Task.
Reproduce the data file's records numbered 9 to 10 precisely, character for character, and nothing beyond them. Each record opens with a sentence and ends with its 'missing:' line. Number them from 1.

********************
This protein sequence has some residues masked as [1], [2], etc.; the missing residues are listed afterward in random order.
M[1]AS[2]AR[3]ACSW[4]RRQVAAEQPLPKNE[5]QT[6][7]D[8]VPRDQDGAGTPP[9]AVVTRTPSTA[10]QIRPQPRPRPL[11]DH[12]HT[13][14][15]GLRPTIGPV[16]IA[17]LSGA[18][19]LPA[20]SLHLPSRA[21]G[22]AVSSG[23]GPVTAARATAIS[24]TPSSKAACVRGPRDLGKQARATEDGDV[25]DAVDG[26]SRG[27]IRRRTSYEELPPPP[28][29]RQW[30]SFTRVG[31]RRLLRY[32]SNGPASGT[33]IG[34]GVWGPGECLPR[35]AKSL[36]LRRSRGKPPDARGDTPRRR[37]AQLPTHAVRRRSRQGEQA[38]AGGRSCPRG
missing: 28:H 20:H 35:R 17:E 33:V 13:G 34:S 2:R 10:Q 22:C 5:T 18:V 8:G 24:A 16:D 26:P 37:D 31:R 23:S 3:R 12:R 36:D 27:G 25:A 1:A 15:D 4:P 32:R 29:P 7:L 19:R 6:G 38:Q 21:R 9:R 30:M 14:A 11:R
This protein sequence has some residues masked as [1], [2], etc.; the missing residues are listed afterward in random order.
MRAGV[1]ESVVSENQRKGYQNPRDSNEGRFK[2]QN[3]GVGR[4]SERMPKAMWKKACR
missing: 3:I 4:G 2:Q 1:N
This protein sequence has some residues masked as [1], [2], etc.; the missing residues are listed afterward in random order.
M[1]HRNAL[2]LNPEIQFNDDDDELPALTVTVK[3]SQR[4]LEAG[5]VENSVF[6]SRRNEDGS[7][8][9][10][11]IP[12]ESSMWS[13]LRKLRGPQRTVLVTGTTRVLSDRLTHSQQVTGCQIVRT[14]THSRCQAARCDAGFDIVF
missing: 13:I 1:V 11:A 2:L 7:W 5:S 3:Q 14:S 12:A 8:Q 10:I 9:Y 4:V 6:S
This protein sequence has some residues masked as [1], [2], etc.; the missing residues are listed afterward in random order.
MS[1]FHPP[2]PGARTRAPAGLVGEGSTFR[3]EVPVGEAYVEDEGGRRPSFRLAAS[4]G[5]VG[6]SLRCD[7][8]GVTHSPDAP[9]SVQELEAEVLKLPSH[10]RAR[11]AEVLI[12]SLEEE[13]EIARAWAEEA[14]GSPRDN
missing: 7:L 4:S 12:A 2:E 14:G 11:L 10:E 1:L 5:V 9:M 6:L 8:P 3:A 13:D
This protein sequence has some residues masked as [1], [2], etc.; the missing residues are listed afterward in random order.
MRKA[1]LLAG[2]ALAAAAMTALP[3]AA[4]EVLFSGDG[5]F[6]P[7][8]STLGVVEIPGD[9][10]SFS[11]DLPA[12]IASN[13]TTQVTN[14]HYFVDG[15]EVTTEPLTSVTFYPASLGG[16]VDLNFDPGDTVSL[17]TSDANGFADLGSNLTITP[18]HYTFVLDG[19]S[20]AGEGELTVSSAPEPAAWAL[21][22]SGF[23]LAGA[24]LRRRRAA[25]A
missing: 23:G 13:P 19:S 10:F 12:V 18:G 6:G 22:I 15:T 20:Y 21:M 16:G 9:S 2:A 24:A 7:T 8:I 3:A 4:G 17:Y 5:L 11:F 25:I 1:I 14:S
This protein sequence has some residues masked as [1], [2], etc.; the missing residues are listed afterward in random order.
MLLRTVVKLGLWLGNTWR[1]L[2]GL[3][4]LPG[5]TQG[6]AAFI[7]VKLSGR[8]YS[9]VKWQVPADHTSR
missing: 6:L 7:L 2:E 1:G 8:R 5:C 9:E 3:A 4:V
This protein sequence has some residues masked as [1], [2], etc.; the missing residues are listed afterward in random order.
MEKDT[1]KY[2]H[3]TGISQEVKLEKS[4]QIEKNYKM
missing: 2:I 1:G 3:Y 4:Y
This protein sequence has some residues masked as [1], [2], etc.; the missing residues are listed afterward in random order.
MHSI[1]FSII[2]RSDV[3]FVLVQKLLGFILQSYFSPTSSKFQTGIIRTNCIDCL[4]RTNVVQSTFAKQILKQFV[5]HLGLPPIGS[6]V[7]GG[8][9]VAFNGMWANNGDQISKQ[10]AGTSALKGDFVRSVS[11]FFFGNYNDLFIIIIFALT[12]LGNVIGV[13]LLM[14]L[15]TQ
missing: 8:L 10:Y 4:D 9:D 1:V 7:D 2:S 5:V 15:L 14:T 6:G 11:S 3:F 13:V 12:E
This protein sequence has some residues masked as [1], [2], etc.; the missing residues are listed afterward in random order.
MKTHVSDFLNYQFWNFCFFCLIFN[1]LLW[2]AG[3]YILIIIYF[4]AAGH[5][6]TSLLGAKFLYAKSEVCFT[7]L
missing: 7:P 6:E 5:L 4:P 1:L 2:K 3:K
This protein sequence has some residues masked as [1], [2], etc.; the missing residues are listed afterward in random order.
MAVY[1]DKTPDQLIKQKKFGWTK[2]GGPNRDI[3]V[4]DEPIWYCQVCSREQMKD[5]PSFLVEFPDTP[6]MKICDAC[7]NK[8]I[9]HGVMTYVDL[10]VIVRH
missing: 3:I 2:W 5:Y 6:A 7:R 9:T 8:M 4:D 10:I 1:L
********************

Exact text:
This protein sequence has some residues masked as [1], [2], etc.; the missing residues are listed afterward in random order.
MKTHVSDFLNYQFWNFCFFCLIFN[1]LLW[2]AG[3]YILIIIYF[4]AAGH[5][6]TSLLGAKFLYAKSEVCFT[7]L
missing: 7:P 6:E 5:L 4:P 1:L 2:K 3:K
This protein sequence has some residues masked as [1], [2], etc.; the missing residues are listed afterward in random order.
MAVY[1]DKTPDQLIKQKKFGWTK[2]GGPNRDI[3]V[4]DEPIWYCQVCSREQMKD[5]PSFLVEFPDTP[6]MKICDAC[7]NK[8]I[9]HGVMTYVDL[10]VIVRH
missing: 3:I 2:W 5:Y 6:A 7:R 9:T 8:M 4:D 10:I 1:L